Well, now I’ve done it!

Filed under: @ 8:13 am

As if there wasn’t enough on my plate during the spring and summer, I had to go and get all intellectual.

I signed up for an online review/prep course to start the process of pursuing my ABVP certification next year.
I’m not sure whether to be excited or apprehensive about this. I’m a good, practical doctor, but the details and pathophysiology of what I do every day have, in large part, faded into the background of my brain. Now I’ve got to dredge them back up, dust, polish, and wax them as well as add in the new bits that have been worked out in the sixteen or so years since I was cramming for my national board exams.
Fortunately these courses are ONLY covering dogs and cats so I don’t have to try and stuff ruminants and horses wholesale back into my head, but still.
I know a lot, but there’s a lot more that I’ve forgotten.

This is either going to be terribly exciting or a real live pain in the ass.


Additional Random Neural Firings

Filed under: @ 7:57 am

If the plural noun for a group of crows is a “murder”, is the plural noun for a murder of crows a “massacre”?
See I ask because I was on my way home from work the other day and stopped at an intersection in Southcenter I was struck by the huge number of crows there were flitting about. Literally hundreds of them, all calling to the point where I could hear them with my windows up and my stereo going.

Why do people think it’s less disgusting if they pick up and bag their dog’s poop then leave the tidily bagged poop in other people’s landscaping? Along my walking route there are at least two dog walkers (or one person that uses two distinct types of bags) who pick up after their dog, tie off the bag, and then leave the bag tucked away in a bush somewhere. WHY is that less gross than just letting the dog take a dump and leaving it? At least if the poop is un-bagged it has a chance to be washed away when it rains. People confuse me.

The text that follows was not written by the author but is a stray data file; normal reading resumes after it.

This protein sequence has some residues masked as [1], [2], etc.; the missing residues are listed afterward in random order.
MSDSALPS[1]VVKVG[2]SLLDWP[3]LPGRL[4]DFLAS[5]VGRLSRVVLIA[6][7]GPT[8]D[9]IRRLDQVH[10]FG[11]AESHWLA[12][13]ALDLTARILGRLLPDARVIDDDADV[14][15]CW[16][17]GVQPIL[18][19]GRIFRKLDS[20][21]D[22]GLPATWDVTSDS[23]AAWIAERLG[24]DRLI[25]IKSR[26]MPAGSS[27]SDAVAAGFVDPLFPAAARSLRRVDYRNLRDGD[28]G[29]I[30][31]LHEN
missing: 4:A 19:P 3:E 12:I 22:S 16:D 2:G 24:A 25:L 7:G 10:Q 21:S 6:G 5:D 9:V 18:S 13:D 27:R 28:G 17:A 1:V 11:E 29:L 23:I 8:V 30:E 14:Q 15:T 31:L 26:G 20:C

Seen on a roadside sign on my way home….


I don’t live in Sea-Tac (and here I will restate my protest at having a town/city/municipality named after an airport that is named after two large cities. Silly if you ask me.) so I’m obviously missing something but…. GWUH?

There’s a reason that your physician tells you to take deep breaths when they’re ausculting your chest. That reason is this: If you’re not involved in taking deep breaths when there’s a stethoscope on your chest, you’ll be tempted to talk to the person on the other end of the stethoscope. I know this for a fact because people think that the very best time to talk to their veterinarian is when she’s listening to their pet’s heart.
What is it about that action, the placement of the ear pieces in the ears, that makes people garrulous? Why…… Well, I know why. People don’t think, that’s why. Thus at least once a day when I’ve got a stethoscope in my ears, my head bent over a cat or dog, and a watch in my hands on which I am concentrating intently, a client will START TO YAP.
It may be a sign of maturity, it may just be that I’m getting crankier as I get older, but I’ve gotten to the point now where I don’t even respond. I used to pull the stethoscope out of my ears, raise my head and listen politely. Now I’ve just gotten to the point where I ignore people completely if they’re talking to me when I’m listening to a chest. I suppose the “crankier” diagnosis is probably more appropriate, because I also get a little twinge of amusement listening to their muffled voices trail away as they realize that I’m ignoring them completely.

If you wouldn’t bring your dog to your kid’s doctor’s appointment, why would you bring your kid to your dog’s veterinarian’s appointment?

And I really would love to know this one. Every so often, actually about once a week in the spring and again in the fall, we’ll get a flyer of some sort left on our front porch by a local landscaping or lawn care company (not the same one every time, there’s a bunch of them). Obviously the people who deliver these missives have either walked THROUGH my front garden to get to the front door, or have walked up the driveway and up the stairs FACING my front garden to get to the front door. So I gotta ask… Does it LOOK like I need a landscaper or a yard service?